This article was originally published in The Notebook. In August 2020, The Notebook became Chalkbeat Philadelphia.
The No Child Left Behind Act (NCLB) requires school districts to provide data about school performance in the form of a "school report card." It reports how well each school performed in reaching targets set under the law, using the following performance measures:
- Test score results by grade for the PSSA (the Pennsylvania System of School Assessment, the state’s standardized test)
- PSSA test results by group
- PSSA test participation rates by group
- School attendance or graduation rate (for the prior year)
- Percentage of "highly qualified" teachers
- The school’s "AYP/School Improvement Status"
Click here for a sample report card with these questions and answers.
What does "proficient" mean and why is it important?
Students who scored "proficient" or better on the PSSA are considered to have done a satisfactory job or better. They have shown that they understand the skills included in Pennsylvania’s academic standards and can display those skills when asked. "Advanced" is the highest possible score on the test.
Under No Child Left Behind, schools are supposed to prepare all of their students well enough to score "proficient" by 2014. In order to meet "adequate yearly progress" towards this goal, schools were expected to have 35 percent of students score proficient or better in math and 45 percent in reading in 2003 and 2004. Teachers are expected to "teach to proficiency" – that is, to cover the skills included in Pennsylvania’s academic standards – for all students, at a pace that will get through all of the material in a school year.
Why is the information broken down by racial and other groups?
Under NCLB, schools must report all information for the entire school and for specific identified subgroups of students. This is known as "disaggregating" data. Schools must disaggregate their data so that people can determine if all groups of students are performing to expectations.
In Pennsylvania, all subgroups of 40 or more students (broken down by race, ethnicity, low-income status, disability status, migrant student status, and limited English proficiency status) are expected to meet the same proficiency standards. At least 95 percent of students from all subgroups (and from the entire school) are required to take the PSSA for the school to make adequate yearly progress.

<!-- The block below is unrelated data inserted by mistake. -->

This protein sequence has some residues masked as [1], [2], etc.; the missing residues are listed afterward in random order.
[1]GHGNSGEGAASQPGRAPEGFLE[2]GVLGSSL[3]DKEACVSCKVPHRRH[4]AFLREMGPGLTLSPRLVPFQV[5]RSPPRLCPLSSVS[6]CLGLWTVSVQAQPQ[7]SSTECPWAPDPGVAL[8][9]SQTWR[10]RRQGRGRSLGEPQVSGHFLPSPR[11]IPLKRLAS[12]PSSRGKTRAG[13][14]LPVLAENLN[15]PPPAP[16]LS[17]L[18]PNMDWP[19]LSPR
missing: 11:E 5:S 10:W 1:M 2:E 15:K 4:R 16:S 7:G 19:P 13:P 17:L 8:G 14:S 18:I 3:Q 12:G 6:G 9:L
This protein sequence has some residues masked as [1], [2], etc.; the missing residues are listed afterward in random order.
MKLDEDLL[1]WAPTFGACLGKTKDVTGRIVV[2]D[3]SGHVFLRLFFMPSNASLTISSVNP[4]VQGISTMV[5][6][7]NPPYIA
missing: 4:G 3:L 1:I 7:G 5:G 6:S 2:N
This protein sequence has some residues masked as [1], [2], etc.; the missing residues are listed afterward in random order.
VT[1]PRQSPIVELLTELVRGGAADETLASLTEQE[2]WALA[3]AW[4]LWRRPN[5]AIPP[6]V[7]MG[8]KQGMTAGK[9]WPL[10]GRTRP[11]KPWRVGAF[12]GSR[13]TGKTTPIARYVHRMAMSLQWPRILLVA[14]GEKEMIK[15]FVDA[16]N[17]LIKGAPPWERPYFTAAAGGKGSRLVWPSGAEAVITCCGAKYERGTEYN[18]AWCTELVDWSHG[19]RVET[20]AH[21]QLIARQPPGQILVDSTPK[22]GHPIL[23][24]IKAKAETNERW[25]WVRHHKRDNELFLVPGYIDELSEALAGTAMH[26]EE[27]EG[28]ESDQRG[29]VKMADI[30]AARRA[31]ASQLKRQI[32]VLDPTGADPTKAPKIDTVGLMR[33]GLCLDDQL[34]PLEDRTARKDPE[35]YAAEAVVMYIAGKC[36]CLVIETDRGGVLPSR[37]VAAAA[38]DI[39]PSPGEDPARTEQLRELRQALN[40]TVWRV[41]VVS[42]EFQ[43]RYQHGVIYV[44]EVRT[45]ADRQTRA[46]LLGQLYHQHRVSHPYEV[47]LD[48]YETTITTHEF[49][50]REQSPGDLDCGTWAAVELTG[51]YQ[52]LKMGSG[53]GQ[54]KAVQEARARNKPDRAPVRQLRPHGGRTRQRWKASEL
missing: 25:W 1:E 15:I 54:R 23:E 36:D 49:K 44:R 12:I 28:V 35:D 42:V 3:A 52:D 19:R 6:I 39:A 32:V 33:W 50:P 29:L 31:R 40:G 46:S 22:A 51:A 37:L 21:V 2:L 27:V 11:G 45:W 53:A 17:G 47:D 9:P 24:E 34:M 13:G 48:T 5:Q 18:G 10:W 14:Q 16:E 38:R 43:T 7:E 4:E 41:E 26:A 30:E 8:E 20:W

Why are attendance/graduation rates listed?
Under NCLB, schools are also expected to meet other performance standards that are not based on PSSA scores. Attendance and graduation rates are considered to be good measured of school success. All schools that have a class of graduating seniors are expected to graduate at least 80 percent of students, or to show improvement in the graduation rates. All schools that do not have a class of graduating seniors are expected to have a daily attendance rate of at least 90 percent for all students, or to show improvement in attendance.
How do I know if my child’s teacher is "highly qualified"?
Under NCLB, schools are expected to place a "highly qualified" teacher in every classroom for core subjects by 2006. In Pennsylvania, a "highly qualified" teacher must be either fully certified or "intern-certified" by the state for the subject area the teacher is assigned to teach. Intern-certified means that the teacher has a bachelor’s degree, is currently enrolled in a certification program, and has passed the state licensing tests in basic skills and in the content area he or she is teaching.
Parents must be notified if a student does not have a "highly qualified" teacher. Studies show that the least-qualified teachers more often end up in the highest-poverty schools and in the schools that have the highest proportion of students of color. Research also shows that having fully certified teachers makes a difference in student achievement.
What does "AYP/School Improvement Status" mean?
Each year, your school’s PSSA scores, participation rates, and attendance or graduation rate determine if your school made "adequate yearly progress"(AYP) under NCLB. Your school’s AYP/School Improvement Status (Met AYP, Warning, School Improvement, etc.) is determined by whether it made AYP targets this year and by what its status was last year. See pages 13-16 to find out your school’s status and for more information about "making AYP."
Your school’s AYP/School Improvement Status tells whether or not it is considered in need of improvement and what consequences it may face. If your school is in Corrective Action, it could mean that your school is going to be expected to overhaul its staff, change its curriculum, and/or become a charter school. Parent and staff involvement is required in planning those changes. If your school is in School Improvement or Corrective Action, you may be entitled to extra money for tutoring and/or to send your child to a different school. To obtain information from the School District about your school’s status and your rights, call Marie Bonner (215-299-3408) or Paula Cruz (215-299-1719).